Weston's Museum set to shut

PUBLISHED: 09:01 29 January 2010 | UPDATED: 11:38 25 May 2010

WESTON'S museum looks set to close as part of a series of 'devastating' cuts across the district.

WESTON'S museum looks set to close as part of a series of 'devastating' cuts across the district.

North Somerset councillors and officers have decided their preferred option is to shut and sell the Burlington Street site as part of a series of cost-cutting measures.

Last month it was announced that North Somerset Museum, along with The Playhouse and Winter Gardens in Weston, could be handed to private companies or charitable trusts.

But the Weston Mercury can exclusively reveal that, despite months of promises that members were trying to save the attraction, the preference now is to close it down and sell the building.

The council needs to save £7.2million over the next two years, with about £2.5million is likely to come from the development and leisure department that oversees leisure facilities.

A report released this week shows that, as part of the authority's attempts to plug the funding gap, artefacts are likely to be placed in storage and the museum would be replaced by a 'travelling exhibition' and a small-scale visitor attraction.

Former doctor and Weston historian Howard Smith said: "This is really devastating news.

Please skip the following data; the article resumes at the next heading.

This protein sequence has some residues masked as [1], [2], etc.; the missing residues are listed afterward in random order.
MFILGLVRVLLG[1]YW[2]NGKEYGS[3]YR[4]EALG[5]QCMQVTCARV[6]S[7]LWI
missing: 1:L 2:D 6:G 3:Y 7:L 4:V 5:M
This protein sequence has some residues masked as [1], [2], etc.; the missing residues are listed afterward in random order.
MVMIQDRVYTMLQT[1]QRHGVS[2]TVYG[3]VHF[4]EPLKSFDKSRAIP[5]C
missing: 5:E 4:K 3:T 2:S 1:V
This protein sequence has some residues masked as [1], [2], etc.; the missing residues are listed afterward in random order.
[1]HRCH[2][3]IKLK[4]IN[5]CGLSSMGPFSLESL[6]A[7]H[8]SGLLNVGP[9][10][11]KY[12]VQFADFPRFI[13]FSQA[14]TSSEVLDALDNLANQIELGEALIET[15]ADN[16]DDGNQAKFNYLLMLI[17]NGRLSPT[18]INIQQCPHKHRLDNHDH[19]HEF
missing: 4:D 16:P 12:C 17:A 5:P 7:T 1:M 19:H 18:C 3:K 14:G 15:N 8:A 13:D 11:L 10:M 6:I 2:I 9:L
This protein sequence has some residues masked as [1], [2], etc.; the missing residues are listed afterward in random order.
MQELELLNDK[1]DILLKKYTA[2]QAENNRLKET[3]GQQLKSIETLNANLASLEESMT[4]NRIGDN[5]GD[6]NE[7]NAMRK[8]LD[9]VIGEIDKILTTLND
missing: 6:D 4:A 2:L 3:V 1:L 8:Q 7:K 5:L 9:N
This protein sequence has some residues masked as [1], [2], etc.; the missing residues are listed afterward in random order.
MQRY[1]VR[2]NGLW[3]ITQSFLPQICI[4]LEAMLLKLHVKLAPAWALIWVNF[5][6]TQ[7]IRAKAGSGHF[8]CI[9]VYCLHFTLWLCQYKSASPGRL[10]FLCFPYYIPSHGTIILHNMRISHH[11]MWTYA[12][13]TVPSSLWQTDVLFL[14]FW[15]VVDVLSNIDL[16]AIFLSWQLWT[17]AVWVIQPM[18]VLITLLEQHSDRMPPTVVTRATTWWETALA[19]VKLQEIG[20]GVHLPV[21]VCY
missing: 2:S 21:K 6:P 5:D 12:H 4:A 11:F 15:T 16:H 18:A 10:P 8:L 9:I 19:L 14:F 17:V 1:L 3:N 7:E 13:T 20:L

"It is unimaginable that our part of Somerset is to have no place of community record or historical resource.

"The so called 'touring exhibition' will become a tatty disposable item.

"The museum is irreplaceable.

"Surely, as a community, we have a responsibility to our past and to our future."

In December 2008 North Somerset Council said it had drawn up an attack plan to save the museum from closure.

Only last month it announced it had cut opening hours and jobs at the attraction in an attempt to stop it losing so much money and keep it running.

Another well-known Weston historian, John Crockford-Hawley, said: "What a bunch of amateur nerds to make this decision.

"There has been an increased interest in history and North Somerset Council is flying in the face of this.

"It will rue the day it decided this. The town has had a museum since 1862.

"You can't put a museum collection in the back of a van and take it around villages.

"Why can't the museum be made more productive where it is?

"People should be able to see their history whenever they want to."

As part of the cost-cutting measures, the council is due draw up private contracts for The Playhouse and Winter Gardens.

It is a move that is calculated to save about £500,000 per year on subsidies and council staff, including senior officers.

Dual-use sports centres, dog control and building control are other services that could soon go under the microscope as part of the cuts.

The decision over the future of North Somerset Museum is likely to be taken at a meeting of the council's executive in March.

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